The company has also worked to develop its business offerings. It started as Quality Production & Construction in December 2001, and over time it expanded its service offerings and diversified geographically. Today, Quality considers itself a one-stop shop with diversified offerings through Quality Construction & Production, LLC, Quality Production Management, LLC and Traco Production Services, Inc. Having several offerings is a point of strength for the business, which includes divisions of both onshore and offshore construction, scaffolding, blasting, repair and maintenance, and fabrication.

Quality has built its business by putting its employees in the best position to produce quality work while maintaining the best working conditions. The company boasts an impressive safety record, and invests in training employees to both perform their jobs safely and in a manner that instills long-term trust. It also works to build trust with its customers by maintaining consistent quality service.

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Energy Related Products

Hoover Group, Inc., Award Recipient






Donald Young

chairman and CEO

Hoover Group, Inc.


In his seven years with Hoover Group, Inc., Chairman and CEO Donald Young has turned a struggling domestic-only business with one product into a leading, worldwide tank and container company with multiple products and services.

After taking over the century old manufacturing company, Young moved it towards a rental and service model with multiple locations to better serve its customers.

Having sold three of its four divisions and struggling due to a lack of unique offerings, the company tripped a financial covenant with its bank and was teetering on the verge of bankruptcy. Young, looking to stay solvent, reduced overhead by consolidating the company’s three-city operation to Houston. He also removed several employees within the organization who were spoiling the company’s culture.

After steadying the ship and executing a management buyout, he developed a three-pronged growth strategy. That included expanding its range of products, improving the range of services to better support those products and pursuing international growth.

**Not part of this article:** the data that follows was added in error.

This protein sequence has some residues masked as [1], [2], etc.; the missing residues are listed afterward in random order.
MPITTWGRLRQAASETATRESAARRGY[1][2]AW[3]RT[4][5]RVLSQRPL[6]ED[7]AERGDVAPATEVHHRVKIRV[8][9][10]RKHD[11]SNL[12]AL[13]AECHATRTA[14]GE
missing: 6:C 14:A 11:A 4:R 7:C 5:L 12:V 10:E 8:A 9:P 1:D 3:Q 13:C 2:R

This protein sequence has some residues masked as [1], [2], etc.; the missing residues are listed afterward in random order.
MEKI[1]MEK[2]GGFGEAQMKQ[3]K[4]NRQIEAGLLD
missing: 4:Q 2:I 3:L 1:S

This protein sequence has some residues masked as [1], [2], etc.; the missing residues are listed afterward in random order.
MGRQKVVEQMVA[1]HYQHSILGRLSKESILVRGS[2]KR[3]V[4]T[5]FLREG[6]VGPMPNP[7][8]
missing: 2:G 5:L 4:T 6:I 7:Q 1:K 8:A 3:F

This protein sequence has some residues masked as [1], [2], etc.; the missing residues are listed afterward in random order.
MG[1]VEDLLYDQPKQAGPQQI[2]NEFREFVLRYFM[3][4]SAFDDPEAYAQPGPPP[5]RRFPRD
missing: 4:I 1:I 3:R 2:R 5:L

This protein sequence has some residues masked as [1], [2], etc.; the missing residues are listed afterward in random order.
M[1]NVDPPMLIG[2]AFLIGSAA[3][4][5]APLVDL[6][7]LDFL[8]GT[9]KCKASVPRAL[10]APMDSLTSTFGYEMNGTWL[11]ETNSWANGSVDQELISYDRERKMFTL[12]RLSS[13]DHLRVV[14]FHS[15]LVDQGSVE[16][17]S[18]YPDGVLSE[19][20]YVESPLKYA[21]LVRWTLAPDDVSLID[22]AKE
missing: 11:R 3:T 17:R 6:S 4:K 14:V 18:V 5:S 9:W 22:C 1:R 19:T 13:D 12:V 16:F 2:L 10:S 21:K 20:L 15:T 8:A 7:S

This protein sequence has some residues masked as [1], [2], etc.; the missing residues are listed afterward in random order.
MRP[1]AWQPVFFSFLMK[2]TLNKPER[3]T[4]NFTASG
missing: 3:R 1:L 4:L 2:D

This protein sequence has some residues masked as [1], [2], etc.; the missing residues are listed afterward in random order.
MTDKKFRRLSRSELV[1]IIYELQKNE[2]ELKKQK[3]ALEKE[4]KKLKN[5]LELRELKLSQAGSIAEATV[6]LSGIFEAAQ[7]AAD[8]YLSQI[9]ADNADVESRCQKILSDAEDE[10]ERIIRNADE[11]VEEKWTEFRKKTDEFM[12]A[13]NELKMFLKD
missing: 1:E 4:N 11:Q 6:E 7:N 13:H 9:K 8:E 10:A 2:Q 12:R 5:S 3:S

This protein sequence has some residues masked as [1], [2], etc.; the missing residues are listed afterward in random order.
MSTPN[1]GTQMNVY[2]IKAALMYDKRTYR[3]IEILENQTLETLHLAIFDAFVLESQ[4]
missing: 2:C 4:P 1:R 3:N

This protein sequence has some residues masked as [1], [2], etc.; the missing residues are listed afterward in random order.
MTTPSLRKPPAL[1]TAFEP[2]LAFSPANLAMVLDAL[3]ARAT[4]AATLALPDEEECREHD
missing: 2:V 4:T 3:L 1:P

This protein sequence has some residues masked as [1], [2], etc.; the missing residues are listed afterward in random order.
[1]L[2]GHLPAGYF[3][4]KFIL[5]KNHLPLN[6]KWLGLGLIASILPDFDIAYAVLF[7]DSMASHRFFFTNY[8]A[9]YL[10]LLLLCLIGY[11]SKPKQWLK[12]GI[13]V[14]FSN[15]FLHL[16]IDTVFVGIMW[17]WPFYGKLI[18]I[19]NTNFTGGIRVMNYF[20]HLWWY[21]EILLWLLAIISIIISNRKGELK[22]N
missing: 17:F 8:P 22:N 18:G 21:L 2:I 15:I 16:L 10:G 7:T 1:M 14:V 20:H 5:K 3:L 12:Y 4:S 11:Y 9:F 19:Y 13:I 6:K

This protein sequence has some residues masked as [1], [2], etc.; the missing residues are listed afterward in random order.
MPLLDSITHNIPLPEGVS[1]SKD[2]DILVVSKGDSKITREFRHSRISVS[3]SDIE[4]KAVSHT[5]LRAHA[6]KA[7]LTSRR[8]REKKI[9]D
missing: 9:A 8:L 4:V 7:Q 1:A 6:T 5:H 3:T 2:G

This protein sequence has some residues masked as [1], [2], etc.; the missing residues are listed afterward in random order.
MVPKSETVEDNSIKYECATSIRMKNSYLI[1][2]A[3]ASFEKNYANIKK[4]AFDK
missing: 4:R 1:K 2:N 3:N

To supplement its strategy, Young has led the company into acquisitions over the past six years that have added to Hoover’s arsenal of product and service capabilities while giving it global reach. In 2012, Hoover acquired Consult Supply A/S, based in Stavanger, Norway, which provides an extensive range of products in the North Sea market. The next year, Hoover acquired Dolphin Energy Equipment LLC, a leading provider of cargo and waste management rental equipment and related consumables in the Gulf of Mexico region. That same year, Hoover acquired Container Company (Aberdeen), a leading provider of cargo carrying units in the North Sea. The company also expanded organically with facilities in Brazil, Malaysia, Australia and United Arab Emirates.

Today, Hoover is one of the only worldwide companies to offer a full range of cargo carrying units including chemical, cargo and waste management products.

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Flotek Industries, Inc., finalist






John Chisholm

chairman, president and CEO

Flotek Industries, Inc.


When John Chisholm assumed the role as president of Flotek Industries, Inc., in August 2009, the company was on the brink of insolvency. He quickly assembled a team of industry veterans and developed a plan that focused on future opportunities.